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Healing time varies between people and depends on how fast your body heals and how well you take care of the piercing. During the healing period, the piercing will normally secrete a clear or whitish fluid that dries on the jewelry called eschar. This is not pus and its presence does not indicate a problem unless it changes color or is accompanied by heat, excessive redness, or swelling. As your piercing heals, you will see less and less secretion. The initial healing is complete when you have no trace of the secretions for at least a full month. It is after that initial healing time that you may change the jewelry as you wish or enlarge the piercing to accommodate jewelry of a thicker gauge. Keep your aftercare simple. The product itself that you put on the piercing does not heal it. You are simply setting the environment for your body to heal itself. Thoroughly clean your new piercing twice a day. Do not clean your piercing more than twice a day because overdoing it will clean away the new skin cells forming in the area. Do not use rubbing alcohol or hydrogen peroxide as they can be exceptionally drying and can kill new cell growth that is essential to healing. Do not use any sort of antibiotics unless by specific prescription. Do not use any ointments such as Neosporin, Polysporin or Bacitracin. They block oxygen from getting to the piercing and the thick consistency even provides a place for germs to grow. Antibiotics should be unnecessary when you have a piercing done under strict aseptic conditions. Furthermore, the product labels warn against use on puncture wounds. Please note: We do not suggest common chemicals like chlorhexidine (Hibiclens), iodine (Betadine), or benzethonium or benzalkonium chloride solution (Bactine or Ear Care). Despite some peoples' luck with these agents, we have developed a different routine as defined below. We have had the opportunity in our careers to witness many thousands of clients healing their piercings and have researched all of the substances we use in our studio and suggest for aftercare. Our decisions are based upon collective professional piercing experience and our own research and development. FOR NON-ORAL PIERCINGS: Always wash your hands well with liquid antibacterial soap before you touch your piercing. Soaking your piercing in mild salt water twice a day increases blood flow to the area which can help speed healing. It will also feel soothing if your piercing is irritated. The best time to soak is right before your shower because the soak will draw matter out of the piercing and it is necessary to rinse afterwards. If you do not want to shower twice a day, you can rinse the piercing with clean water soaks as described below. Be sure to use disposable cups for both soaks and rinses, as reusing the same one will cause a buildup of germs in the cup and result in ineffective cleaning or even harm. Fill a cup with 8 ounces of very warm water- as hot as you can comfortably take it- and add ¼ tsp or less of plain natural sea salt (without added fragrance, color or iodine to avoid irritation). The water should be no saltier than the taste of your tears, as this is your body's natural salt balance. Cup this over your piercing and let it soak for 10-15 minutes. If your piercing is in an area where cupping is difficult, dip a clean disposable tissue, paper towel, or a gauze pad into the water and gently press it against the area for the same amount of time. You will have to renew occasionally to keep the compress warm. If the salt soaks cause your piercing to become dry, use less salt. If you can't take a shower to rinse, use a new cup to soak in plain warm water, changing the water several times for thorough rinsing. While rinsing in the shower or with soaks, gently remove any dried matter that has accumulated on the jewelry using a Q-tip or freshly washed hands.. They will be softened after soaking. It is important to remove these secretions thoroughly because moving them through the piercing can harm the delicate new skin. To rinse the inside, gently rotate the jewelry through the piercing several times. Wipe dry with a disposable paper product in order to avoid the germs and lint that live in cloth towels. If your piercing is near or through the urethra, urinate after you clean the piercing. Your own urine is nonpathogenic (safe) to your body as long as you do not have a urinary tract or bladder infection, or similar condition. FOR ORAL PIERCINGS: Any time you put anything in your mouth (including food, drink, gum, or any smoking materials), you must clean your piercing afterward. Do so by brushing your teeth and tongue (avoiding the area directly around the piercing) after you eat or snack, then rinse for a full minute with a salt water solution of 8 ounces lukewarm or cold water with ¼ teaspoon of plain natural sea salt (without fragrance, color, or iodine to avoid irritation). Do not use hot water, as heat may interfere with the decrease of swelling. The water should be no saltier than the taste of your tears, as this is your body's natural salt balance. Oral piercings may experience some mild cramping or swelling as a natural part of the healing process. You have a lot of control over how much swelling your piercing experiences, depending on how faithfully you attend to the aftercare. IN ADDITION TO CLEANING YOUR PIERCING FAITHFULLY, FOLLOW THESE IMPORTANT GUIDELINES TO HELP KEEP YOUR PIERCING HAPPY: Tips FOR ORAL PIERCINGS: For the first week, suck on ice as often as possible and drink plenty of liquids. This helps reduce soreness and aids in bringing any swelling down. Stay away from caffeine, alcohol, tobacco, food and drinks that are spicy or hot in temperature, and all smoking materials. They are irritating to a fresh piercing and can interfere with your healing. We add extra room to your starting jewelry to accomodate for possible swelling. Generally, this swelling lasts between a few days to a week, sometimes longer for smokers. You can get a smaller piece to fit the piercing flush once the swelling goes down. You should be able to eat and talk and do everything you normally do, but you may find yourself taking it a bit slower. You can usually get a closer fitting piece in about two weeks. If your jewelry feels tight or uncomfortable, call us immediately for a new size. SMOKERS (of anything) can expect a longer healing time in general for oral piercings. If you cannot quit completely, then at least cut down as much as possible. General TIPS: Always wash your hands well with liquid antibacterial soap before you touch your piercing. How well you care for your piercing while it is healing determines how it will eventually look and feel. Plan to do everything you can to avoid germs and irritation. Do not move the jewelry except while you are cleaning it. There is no need to keep moving it periodically through the day. In fact, this can easily cause irritation. Your new piercing should look good and feel comfortable. If this is not the case, your body is trying to tell you something. As always, feel free to stop by or call when something does not seem quite right.(303)935-8525 Be sure to keep soap, shampoo, and other bathing products out of your fresh piercing as they are not intended for use on wounds and can cause problems. Keep tight clothes off your new piercing. Anything that pushes jewelry away from where it naturally rests is an invitation to irritation. Navels can be particularly susceptible to irritation from clothing. If you wear pants with a tight waistband, you can undo the top button, unzip a little if necessary, and fold the flaps inwards towards your body. This will form a v-shaped notch that keeps the area around it clear. If you wear pantyhose, you can cut a small slit at the top and it will do the same. Invent your own tricks to make your clothes work with your new piercing! Avoid sleeping or laying on your new piercing. If you swim, check out Tegaderm, Duoderm, or CleanSeal patches at a pharmacy. These dressings will let oxygen through, but not water and germs. Hot tubs, swimming pools, and natural bodies of water are teeming with microorganisms and chemicals that can greatly disturb your new piercing. The kind with a gauze insert is best so that the dressing will not stick to your jewelry. Take care of your body in general. Recreational drug use, alcohol, tobacco, and any other body stressor will slow healing. Keep other peoples' body fluids away from your new piercing. This is important even if you have a monogamous sex partner. Use barriers (latex or condoms, dental dams, gloves, etc.) until your healing is complete. If you exercise, plan to clean your piercing directly afterwards if it will get sweaty. Your sweat mixes with germs on your skin, so keep it clean and dry. Removing the jewelry can cause the hole to shrink, sometimes quickly, and can make reinsertion difficult even after your piercing has healed. If you must remove your jewelry for any amount of time, you can keep the piercing open by wearing a non porous, inert plastic such as nylon (uncolored weed-whacker line) or tygon. This is safe for x-ray, CAT scan, MRI, and most surgery. Eating a balanced diet is an important part of your overall health. Vitamins can be included as part of your aftercare. Check out a good multivitamin or ask a nutritionist for more specific suggestions. Infection is unlikely if you keep your piercing clean. Symptoms can include excessive heat, excessive redness, soreness, swelling, and/or a discharge of pus. If you sense any trouble, please do not hesitate to contact us or your physician. If you do not feel comfortable consulting your regular physician, ask us about piercing-friendly physicians. DO NOT REMOVE THE JEWELRY IF TROUBLE ARISES. Removing jewelry when irritation or an infection arises can be dangerous because it can trap germs and particles inside, which may lead to more a serious condition such as an abcess or difficulty treating the infection.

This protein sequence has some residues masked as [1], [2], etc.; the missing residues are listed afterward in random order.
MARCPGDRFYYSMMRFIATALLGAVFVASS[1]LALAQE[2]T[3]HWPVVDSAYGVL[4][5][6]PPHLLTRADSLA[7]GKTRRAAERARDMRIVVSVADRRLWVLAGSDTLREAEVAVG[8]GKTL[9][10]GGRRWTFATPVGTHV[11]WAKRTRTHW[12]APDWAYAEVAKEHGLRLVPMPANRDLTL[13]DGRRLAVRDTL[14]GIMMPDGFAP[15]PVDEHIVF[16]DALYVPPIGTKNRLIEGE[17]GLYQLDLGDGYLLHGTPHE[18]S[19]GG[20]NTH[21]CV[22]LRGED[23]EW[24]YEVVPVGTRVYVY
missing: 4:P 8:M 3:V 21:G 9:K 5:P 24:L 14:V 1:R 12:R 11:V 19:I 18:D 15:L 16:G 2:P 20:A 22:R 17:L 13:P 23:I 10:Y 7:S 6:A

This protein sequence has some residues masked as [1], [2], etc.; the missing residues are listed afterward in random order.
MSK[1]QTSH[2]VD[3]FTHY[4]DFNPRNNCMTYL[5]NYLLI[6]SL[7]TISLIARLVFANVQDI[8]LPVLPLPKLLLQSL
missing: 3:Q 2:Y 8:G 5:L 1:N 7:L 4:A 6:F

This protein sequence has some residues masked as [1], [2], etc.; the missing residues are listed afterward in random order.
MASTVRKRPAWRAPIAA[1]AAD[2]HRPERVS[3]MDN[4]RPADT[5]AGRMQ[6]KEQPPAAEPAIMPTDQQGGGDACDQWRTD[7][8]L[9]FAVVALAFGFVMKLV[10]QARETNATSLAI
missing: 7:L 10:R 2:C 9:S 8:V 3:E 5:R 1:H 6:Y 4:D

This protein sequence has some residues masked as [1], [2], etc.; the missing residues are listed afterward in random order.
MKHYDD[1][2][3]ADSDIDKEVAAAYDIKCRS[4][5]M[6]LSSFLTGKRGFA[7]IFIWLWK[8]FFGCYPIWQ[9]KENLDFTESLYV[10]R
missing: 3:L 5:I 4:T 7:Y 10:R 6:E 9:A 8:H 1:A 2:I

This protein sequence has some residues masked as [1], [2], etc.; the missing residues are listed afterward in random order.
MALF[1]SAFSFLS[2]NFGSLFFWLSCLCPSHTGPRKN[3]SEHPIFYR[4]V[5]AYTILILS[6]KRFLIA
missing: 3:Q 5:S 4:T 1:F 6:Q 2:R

We are not medical professionals and our suggestions should not be construed as medical advice nor considered a substitute.